Cleaning up “Oceans of Plastic” by Creating Empathy with Immersion
Can Virtual Reality (VR) save the Earth? More specifically, can VR generate empathy in participants that changes their behavior in relation to the serious environmental issues that face the Earth? Will a VR experience that immerses audiences in the tragedy of plastic pollution from the perspective of bird and marine life, change the way people use plastic?
As far-fetched as this seems, it will.
How do I dare make such an ambitious and (some would say) outrageous claim? Here’s how.
Virtual Reality has been shown to generate real empathy, changing the behaviors of people who have experienced immersive situations focused on critical issues.
Don’t believe it? Check out these examples.
A researcher, Sun Joo Ahn, working at Stanford University’s 's Virtual Human Interaction Lab, compared the effects of a VR simulation of cutting down a towering sequoia to reading an account of cutting down the tree with two test groups. The first group read a written account, rich with detail, describing the chirping birds in the forest, the sound and vibration of the saw and the snapping of branches that comes with the crash of the mighty redwood. The second group participated in VR simulation, cutting down a virtual sequoia with a virtual chainsaw in a forest.
Both test groups said they had a stronger belief that their personal actions could improve the quality of the environment, compared to how they felt before they either read about tree cutting or chopped down the redwood in the virtual reality forest.
But when tested, only the VR tree choppers cut their paper use. Before letting them leave the lab, Ahn had the subjects in both groups sit at a desk and fill out some forms. She placed a stack of paper napkins and a glass of water on the desk and pretended to accidentally knock the glass over. The subjects reflexively grabbed napkins to clean the spill, and Ahn later counted how many were used.
Those who only read about logging used an average of 20 percent more napkins than the virtual lumberjacks.
"This study isn't all about trees," said Ahn, "It's about how we are able to use an immersive virtual environment to create a change in behavior in the physical world," she said. "We showed that just three minutes of an embodied experience could produce a behavioral result."
Film producer Chris Milk worked with the United Nations to create a virtual reality film, Clouds Over Sidra, that puts participants inside a Syrian refugee camp and follows a day in the life of 12-year-old Sidra, a girl who has lived there for 18 months with thousands of other refugees. Wearing an Oculus Rift, you feel as if you’re sitting right next to Sidra: move your head and see children walking, turning their heads to look back at you.
“[Virtual reality] connects humans to other humans in a profound way I’ve never before seen in any other form of media, and it can change people’s perception of each other,” Milk says in his TED Talk. “That is why I think virtual reality has the potential to actually change the world.”
In a review of this experience for CNET, Scott Stein had this to say:
“I cried a lot during the 8 minutes of Clouds Over Sidra … At first, I was quietly immersed. Then, I felt a tear well up, blurring the view. Then I was choking back sounds as my wife was next to me reading a book, not realizing I was feeling so overwhelmed. I was a person in a messy apartment in New Jersey, with a virtual reality headset on my weeping face, far removed from Jordan, or Syria.”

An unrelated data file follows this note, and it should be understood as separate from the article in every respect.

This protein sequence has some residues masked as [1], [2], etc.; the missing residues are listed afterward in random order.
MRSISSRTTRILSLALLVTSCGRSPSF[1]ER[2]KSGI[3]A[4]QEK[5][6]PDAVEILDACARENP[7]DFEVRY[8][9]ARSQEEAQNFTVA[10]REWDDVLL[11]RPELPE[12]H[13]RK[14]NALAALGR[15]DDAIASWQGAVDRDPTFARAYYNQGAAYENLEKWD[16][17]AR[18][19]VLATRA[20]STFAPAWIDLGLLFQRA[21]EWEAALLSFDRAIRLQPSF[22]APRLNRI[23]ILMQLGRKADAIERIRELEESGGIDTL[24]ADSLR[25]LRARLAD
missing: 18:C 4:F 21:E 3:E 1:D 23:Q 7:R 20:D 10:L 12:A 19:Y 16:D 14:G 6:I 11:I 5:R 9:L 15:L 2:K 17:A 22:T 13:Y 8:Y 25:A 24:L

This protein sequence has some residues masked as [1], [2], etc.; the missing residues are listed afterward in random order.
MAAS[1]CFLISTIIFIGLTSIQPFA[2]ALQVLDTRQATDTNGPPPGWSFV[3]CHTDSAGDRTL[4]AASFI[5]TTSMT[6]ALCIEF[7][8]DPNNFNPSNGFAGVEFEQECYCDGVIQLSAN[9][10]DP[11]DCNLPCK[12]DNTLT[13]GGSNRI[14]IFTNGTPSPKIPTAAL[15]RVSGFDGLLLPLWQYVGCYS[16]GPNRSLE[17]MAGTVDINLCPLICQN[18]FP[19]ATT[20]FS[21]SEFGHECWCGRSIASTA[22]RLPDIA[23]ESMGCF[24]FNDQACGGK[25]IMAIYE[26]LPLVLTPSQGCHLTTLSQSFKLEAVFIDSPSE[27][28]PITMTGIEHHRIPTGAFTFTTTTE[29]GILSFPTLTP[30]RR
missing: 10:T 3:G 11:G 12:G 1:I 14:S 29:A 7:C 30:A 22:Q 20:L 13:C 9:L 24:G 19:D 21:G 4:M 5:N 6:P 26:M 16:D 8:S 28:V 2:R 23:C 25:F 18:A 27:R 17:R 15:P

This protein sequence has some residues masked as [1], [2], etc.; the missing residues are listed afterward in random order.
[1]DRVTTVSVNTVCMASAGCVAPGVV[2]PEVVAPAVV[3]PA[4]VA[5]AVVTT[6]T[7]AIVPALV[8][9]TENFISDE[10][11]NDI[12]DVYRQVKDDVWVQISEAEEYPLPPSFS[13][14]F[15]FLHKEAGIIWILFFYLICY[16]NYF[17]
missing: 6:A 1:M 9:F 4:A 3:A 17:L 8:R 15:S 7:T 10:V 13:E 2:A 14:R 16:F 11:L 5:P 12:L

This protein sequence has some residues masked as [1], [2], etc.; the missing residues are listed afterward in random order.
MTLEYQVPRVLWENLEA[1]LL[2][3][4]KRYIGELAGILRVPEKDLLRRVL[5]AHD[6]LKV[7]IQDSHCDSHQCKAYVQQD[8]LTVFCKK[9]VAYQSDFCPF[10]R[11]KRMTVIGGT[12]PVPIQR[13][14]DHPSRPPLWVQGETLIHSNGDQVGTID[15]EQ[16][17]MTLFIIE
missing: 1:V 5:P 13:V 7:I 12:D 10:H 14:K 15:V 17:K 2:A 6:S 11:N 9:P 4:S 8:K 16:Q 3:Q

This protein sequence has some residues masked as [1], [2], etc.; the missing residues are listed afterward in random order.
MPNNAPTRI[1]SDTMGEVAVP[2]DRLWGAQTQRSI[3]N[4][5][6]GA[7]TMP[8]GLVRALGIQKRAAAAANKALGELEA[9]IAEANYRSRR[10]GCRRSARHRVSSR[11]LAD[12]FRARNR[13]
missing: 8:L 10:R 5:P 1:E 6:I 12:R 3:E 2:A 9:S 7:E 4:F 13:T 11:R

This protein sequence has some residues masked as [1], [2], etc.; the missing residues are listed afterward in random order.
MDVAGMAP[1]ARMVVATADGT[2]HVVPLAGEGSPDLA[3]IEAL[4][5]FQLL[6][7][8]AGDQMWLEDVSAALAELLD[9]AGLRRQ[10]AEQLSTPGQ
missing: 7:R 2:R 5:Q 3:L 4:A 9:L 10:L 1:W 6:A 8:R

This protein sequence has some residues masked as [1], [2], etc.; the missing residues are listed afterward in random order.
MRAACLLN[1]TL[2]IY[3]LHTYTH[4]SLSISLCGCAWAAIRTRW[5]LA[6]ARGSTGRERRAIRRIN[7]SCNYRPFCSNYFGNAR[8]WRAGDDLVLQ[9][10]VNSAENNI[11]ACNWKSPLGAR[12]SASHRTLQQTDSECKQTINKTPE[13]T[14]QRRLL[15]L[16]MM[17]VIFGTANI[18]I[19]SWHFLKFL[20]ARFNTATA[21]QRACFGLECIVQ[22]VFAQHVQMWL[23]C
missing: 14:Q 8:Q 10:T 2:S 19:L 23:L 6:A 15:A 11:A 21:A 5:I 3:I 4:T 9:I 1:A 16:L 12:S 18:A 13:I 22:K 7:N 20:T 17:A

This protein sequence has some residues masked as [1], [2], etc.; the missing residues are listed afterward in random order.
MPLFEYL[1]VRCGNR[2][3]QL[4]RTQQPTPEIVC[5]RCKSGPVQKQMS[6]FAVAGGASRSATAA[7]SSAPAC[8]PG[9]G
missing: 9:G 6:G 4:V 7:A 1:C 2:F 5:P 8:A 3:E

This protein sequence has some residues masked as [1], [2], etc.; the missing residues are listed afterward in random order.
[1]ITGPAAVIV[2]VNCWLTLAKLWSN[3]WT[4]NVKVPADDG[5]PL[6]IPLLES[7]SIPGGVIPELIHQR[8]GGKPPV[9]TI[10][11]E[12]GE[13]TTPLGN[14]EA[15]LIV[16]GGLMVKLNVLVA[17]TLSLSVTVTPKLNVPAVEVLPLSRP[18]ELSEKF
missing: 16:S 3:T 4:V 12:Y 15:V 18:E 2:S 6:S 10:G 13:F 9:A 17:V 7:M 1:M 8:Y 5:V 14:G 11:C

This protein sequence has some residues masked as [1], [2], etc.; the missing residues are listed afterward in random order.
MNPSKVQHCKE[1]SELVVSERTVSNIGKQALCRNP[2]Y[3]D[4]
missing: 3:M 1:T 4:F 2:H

He adds “The power of virtual reality filmmaking, if it's anything like what Clouds Over Sidra demonstrates, is utterly overwhelming.”
This Virtual Reality experience focuses on the problem of plastic pollution and its effect on marine, bird and human life. The participant views plastic pollution, its origins and affected regions, from the perspective of a bird, with voice-over narration that explains the problem, its impact and what they can do to help solve the problem.
Some background. 5.25 trillion plastic particles weighing a total of 268,940 tons are currently floating in the world’s oceans. In the most polluted places in the ocean, the mass of plastic exceeds the amount of plankton six times over. This affects bird and marine life.
For example, of the 1.5 million Laysan Albatrosses that inhabit Midway Atoll, nearly all are found to have plastic in their digestive system. Approximately one-third of the chicks die. Albatrosses are not the only species to suffer from the plastic pollution; sea turtles and monk seals also consume the debris. But it’s not just birds, turtles and seals.
The floating plastic debris can absorb organic pollutants from seawater, including PCBs, DDT, and PAHs. These toxin-containing plastic pieces are also eaten by jellyfish, which are then eaten by larger fish. In a recent study, around one in four fish at markets in California and Indonesia had plastic particles in their guts.
In the United States, only 9 percent of post-consumer plastic (2.8 million tons) was recycled in 2012. But even that plastic, recycled into doormats, textiles, plastic lumber,will still end up in a landfill. Which means it won’t reduce the need for more virgin petroleum plastic product. Recycling is not the solution. We need to stop using or at the very least minimize our use of plastic.
The solutions are not all that complex. Using our own beverage containers, reusable straws and utensils are a good start. Buying items in bulk with our own containers will also help. We don’t just want to inform people about the problem of plastic pollution, we want to give them the tools to help solve it.
I believe that this VR experience will make a difference. We’re partnering with museums, VR hardware companies, and advocacy groups to make “Oceans of Plastic” available to people around the world.
Virtual Reality can generate real empathy that sparks change. This experience is just the start.